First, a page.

I drilled five holes in the spout of the gravy boat, and a hole in each of the spoon handles. I took apart the chain necklace to create 5 separate chain lengths and a hanging chain. Then I linked each spoon and chain length with a wire bead finding and some beads, using pliers to secure the wire. Finally I inserted a wire finding through a large bead and through the pre-drilled holes to connect to the chains, again using the pliers to secure the wire. VOILA!
Now I just have to decide whether to hang it from a tree limb or buy a bracket to hang from either a fence post or the doorway out back....

I'm ridiculously pleased with myself.

Beachiness and moments of calm

Somehow in my nonexistent spare time I actually got to do some artmaking the past few days. My afternoon in Cape May last week sparked a new travelogue composition. This is in progress:
I still have to print out my photos to really have a good source image for the commission I'm working on, but I've chosen some fabrics to layer up. It will have a beach panorama background, maybe with some shells and horseshoe crabs scuttling the water line, with a smaller inset of the house and garden, maybe as reverse applique.... What's really exciting to me is being brave enough to cut up the giant nude silkpainting I did last semester, transforming the hair and arm and blue background into shoreline was inspired. That and using a bit of white organza overlay for the horizon and sky!!It's been a real busy week with teaching silkscreen for teens and the new stitch and surface class at Fleisher, plus planning for future projects and classes. I'm looking forward to Saturday night when I can go to the Cathedral for the Summer Show opening reception. You're all invited! This Saturday night, July 17th, 5-7 at the Philadelphia Cathedral, 38th and Chestnut. I have some beachy pieces in the show along with photographs by Elaine Crivelli and paper sculptures by Stephen Robin.

Sunday, July 11

Weekend work and play

I went down to Cape May on Friday to visit some friends and take photos and sketch for a commission. Their place is just a block from the beach. **sigh**. There were lots of horseshoe crabs:
The rest of the weekend was spent in a screenprinting marathon down in my cool basement studio. The daily mapping background is complete:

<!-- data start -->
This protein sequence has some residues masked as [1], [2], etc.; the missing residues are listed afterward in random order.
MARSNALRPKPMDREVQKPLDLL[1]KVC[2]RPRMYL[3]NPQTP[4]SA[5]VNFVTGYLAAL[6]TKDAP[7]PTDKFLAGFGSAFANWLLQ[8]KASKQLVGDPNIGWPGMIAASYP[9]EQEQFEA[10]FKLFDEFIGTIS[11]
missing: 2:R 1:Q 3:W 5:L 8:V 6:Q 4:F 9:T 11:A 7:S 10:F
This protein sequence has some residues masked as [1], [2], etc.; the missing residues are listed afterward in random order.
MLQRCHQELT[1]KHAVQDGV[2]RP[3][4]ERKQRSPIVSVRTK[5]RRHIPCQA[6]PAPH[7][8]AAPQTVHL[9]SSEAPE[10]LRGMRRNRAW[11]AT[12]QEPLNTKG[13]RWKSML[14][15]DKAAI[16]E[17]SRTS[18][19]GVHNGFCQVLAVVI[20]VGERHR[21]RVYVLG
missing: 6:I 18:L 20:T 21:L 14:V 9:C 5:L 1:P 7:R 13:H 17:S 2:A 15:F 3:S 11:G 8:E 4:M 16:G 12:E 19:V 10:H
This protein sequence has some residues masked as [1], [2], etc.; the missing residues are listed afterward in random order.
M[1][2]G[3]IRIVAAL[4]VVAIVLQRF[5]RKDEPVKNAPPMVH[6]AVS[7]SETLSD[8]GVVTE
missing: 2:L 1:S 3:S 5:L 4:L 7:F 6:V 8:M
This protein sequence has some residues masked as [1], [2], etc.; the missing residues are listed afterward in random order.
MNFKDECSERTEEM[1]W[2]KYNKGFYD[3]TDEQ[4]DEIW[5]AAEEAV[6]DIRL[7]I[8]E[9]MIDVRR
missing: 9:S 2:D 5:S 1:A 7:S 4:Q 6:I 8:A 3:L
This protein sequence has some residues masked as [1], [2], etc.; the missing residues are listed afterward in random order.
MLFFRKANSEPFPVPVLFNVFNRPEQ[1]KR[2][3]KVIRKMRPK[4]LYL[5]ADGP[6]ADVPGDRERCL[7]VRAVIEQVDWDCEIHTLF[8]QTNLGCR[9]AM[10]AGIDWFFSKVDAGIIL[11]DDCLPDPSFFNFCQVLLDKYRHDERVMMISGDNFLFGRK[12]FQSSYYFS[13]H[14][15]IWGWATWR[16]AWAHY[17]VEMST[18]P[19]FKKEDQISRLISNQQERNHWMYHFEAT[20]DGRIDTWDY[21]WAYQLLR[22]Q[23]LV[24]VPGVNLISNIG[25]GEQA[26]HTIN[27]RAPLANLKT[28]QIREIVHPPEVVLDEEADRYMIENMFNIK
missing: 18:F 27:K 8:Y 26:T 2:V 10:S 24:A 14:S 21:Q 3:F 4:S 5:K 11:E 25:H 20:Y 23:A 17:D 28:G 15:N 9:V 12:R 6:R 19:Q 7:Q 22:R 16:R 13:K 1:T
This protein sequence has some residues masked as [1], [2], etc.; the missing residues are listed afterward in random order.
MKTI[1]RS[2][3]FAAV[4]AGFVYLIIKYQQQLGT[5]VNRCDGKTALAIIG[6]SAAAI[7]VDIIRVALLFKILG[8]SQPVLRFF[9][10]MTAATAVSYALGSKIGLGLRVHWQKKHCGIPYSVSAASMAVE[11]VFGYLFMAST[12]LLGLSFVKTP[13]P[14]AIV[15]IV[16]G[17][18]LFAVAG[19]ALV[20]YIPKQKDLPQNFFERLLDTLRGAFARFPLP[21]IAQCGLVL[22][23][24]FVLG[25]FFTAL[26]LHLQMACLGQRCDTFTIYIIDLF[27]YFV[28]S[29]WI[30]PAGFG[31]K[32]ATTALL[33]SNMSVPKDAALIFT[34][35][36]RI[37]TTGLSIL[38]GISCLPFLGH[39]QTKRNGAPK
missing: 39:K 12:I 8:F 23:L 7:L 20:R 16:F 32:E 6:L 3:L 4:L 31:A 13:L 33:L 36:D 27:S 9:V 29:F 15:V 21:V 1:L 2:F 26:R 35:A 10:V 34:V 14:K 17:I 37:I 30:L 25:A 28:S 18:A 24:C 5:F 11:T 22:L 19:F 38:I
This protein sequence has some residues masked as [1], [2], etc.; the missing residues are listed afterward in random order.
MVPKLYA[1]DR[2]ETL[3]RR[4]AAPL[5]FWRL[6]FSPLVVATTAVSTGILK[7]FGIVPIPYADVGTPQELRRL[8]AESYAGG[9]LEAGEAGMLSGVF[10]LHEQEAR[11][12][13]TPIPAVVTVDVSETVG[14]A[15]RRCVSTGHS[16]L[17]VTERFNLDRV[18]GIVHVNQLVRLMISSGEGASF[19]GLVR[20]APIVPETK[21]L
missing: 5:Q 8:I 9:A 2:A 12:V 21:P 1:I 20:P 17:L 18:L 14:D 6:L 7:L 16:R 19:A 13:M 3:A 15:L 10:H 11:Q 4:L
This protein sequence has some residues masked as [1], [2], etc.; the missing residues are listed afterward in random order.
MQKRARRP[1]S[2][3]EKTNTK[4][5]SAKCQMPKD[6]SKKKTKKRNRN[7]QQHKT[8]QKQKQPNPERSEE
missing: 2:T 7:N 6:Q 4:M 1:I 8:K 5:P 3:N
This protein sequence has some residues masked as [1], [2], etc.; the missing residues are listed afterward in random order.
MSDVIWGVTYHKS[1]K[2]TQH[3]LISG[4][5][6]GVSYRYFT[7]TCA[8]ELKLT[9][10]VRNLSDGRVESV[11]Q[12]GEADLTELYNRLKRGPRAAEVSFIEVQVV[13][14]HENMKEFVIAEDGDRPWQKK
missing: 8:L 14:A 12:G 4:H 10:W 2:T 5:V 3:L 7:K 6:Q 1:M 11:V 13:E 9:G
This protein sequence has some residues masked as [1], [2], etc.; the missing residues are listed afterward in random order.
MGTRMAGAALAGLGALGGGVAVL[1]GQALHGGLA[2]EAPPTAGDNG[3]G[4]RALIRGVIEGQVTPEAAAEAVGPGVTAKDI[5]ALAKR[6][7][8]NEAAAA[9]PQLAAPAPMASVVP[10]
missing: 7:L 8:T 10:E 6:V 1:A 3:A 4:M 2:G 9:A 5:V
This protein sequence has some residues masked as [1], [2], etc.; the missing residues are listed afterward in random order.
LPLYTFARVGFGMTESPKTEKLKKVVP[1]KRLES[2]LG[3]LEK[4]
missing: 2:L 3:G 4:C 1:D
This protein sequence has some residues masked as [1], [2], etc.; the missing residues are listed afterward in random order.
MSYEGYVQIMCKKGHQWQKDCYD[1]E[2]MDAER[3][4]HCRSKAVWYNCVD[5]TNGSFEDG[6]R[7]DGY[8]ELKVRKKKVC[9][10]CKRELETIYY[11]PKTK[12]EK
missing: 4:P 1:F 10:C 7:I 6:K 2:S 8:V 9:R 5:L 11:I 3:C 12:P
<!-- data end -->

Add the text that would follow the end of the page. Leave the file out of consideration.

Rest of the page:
Note the one major mess-up bottom left. GRR! Printed the river screen upside-down at first. That day will have to be very busy to make up for it. Uh-oh. Maybe it's a premonition of an upsidedown crazy day....
I've already kept track of the first 11 days of July, so it's ready to get stitchin!
Tomorrow starts my first week of morning summer camp at Fleisher- 5 days of Silkscreen with 11-13 year-olds! Then my adult Stitch and Surface class starts in the evening. I'm ready for it!

Friday, July 9

World views

One of my favorite pieces at the Pittsburgh Center for the Arts last week was part of the Interplay exhibit of Pittsburgh area artists, although it totally could have been included in the Fiberart International show. The view below is what was seen upon entering the room, a central sculptural piece, actually a chopped-down tree that had grown around barbed wire fencing, entitled "Nature vs Nurture" by Hisham Youssef. Behind the stark, twisted trunk was a backdrop of the world entitled "Continental Drift" by Wendy Osher. The world map is instantly recognizable, but one also notices that things aren't quite right- the proportions of the countries are distinctly off. Closer inspection reveals the countries are made up of little appliqued clothing tags. The number of clothing tags naming each country determined the size of the country on the map.The USA shrank beside Mexico and Guatemala. "Third world" countries loom large and expose our consumeristic dependence on the labor and resources of other, poorer nations. Consumerism is a social justice issue beyond the concerns of environmental awareness! The pairing of these two pieces in the room had great visual and psychological impact on the viewer.